“If you could have an ideal GaN switch, it would be better than SiC, but GaN epi is 106 more defective than SiC,” said Paul Kierstead, director of marketing at SiC mosfet and RF GaN hemt maker Cree. “So with GaN you have to over-design the blocking voltage to get over the defectivity and the GaN sweet-spot is probably a lot lower than 650V.”
Using the on-resistance/unit area figure-of-merit to judge static performance (see graph), “in its first generation, GaN is substantially better than silicon superjunction mosfets now, and GaN should be able to come down one or two orders of magnitude”, said Briere. “We don’t really know to where yet, even the theoretical GaN limit is not really certain.”
Judged only on the on-resistance/unit area figure-of-merit, SiC npn transistors (not on the graph) – as pursued by Fairchild – are even better than GaN hemts.
This makes SiC bipolar a technology to watch, although non-trivial base current means the on-resistance/unit area figure of merit is a poor predictor of overall static performance in the bipolar case.
“SiC bipolar will be much lower on-resistance, and particularly at high voltages like 2kV or 3kV, it looks very attractive,” said Briere.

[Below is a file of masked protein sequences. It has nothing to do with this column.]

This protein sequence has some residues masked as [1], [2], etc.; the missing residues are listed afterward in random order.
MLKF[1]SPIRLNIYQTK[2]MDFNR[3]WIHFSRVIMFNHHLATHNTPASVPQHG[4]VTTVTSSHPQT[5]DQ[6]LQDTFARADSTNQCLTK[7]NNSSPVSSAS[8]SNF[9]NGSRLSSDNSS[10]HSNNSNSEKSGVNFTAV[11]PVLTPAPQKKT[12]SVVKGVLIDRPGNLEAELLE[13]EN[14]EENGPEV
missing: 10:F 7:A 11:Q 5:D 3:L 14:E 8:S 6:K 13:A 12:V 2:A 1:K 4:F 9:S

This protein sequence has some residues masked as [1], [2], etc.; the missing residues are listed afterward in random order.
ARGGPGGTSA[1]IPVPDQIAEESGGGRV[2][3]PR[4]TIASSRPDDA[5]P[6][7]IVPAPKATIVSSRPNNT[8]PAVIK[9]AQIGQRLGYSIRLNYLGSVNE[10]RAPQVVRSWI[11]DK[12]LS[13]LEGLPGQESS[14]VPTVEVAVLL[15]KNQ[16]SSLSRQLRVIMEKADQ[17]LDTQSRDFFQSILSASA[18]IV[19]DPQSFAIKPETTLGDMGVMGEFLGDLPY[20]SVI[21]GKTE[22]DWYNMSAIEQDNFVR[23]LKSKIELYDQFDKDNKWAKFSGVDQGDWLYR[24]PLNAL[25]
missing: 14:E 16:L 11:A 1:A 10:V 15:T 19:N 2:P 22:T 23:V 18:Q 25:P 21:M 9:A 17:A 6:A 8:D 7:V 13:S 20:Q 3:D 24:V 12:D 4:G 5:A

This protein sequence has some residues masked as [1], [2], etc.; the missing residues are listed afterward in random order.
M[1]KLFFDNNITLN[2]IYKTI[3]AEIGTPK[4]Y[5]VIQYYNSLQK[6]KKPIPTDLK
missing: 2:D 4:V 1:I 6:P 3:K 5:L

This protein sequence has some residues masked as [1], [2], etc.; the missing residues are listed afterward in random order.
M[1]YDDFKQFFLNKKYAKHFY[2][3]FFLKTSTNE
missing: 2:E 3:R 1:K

One other thing in favour of GaN compared with SiC is that the epitaxy can now be built on silicon substrates, which cuts cost compared with sapphire or SiC substrates.
The process is not perfect yet, but IR is using it, and EpiGaN, Azzurro, and other firms are selling GaN-on-Si wafers.
Cree’s Kierstead points out that the cost of SiC substrates is also likely to drop as knowledge is gained and SiC transistors ship in larger volumes.
In RF amplifiers, GaN hemts offer GHz operation.
Mains GaN hemts are also lightning-fast, effortlessly out-switch silicon power devices, and they have lower output capacitance than Si mosfets.
This should give them an inherent dynamic advantage in mains PSU, if it were not for limitations in inductor technology that are putting an upper limit on PSU switching speeds – a limit that is within the capability of Si mosfets.
Briere claims faster switching at the beginning and end of transitions give marginal advantages to GaN, which increase at partial load.
He has figures from two 400kHz 200W (300V in to 30V out) quasi-resonant ‘LLC’ converters, one using GaN and one using Si power devices.
“The GaN one was 3% better at 200W and 17% better at 20W,” he said. “In applications which are at 10% load most of the time, this is meaningful.”
Like SiC JFET, GaN hemt is another technology that produces depletion-mode devices - transistors that are normally-on and need a negative voltage on the gate to turn them off.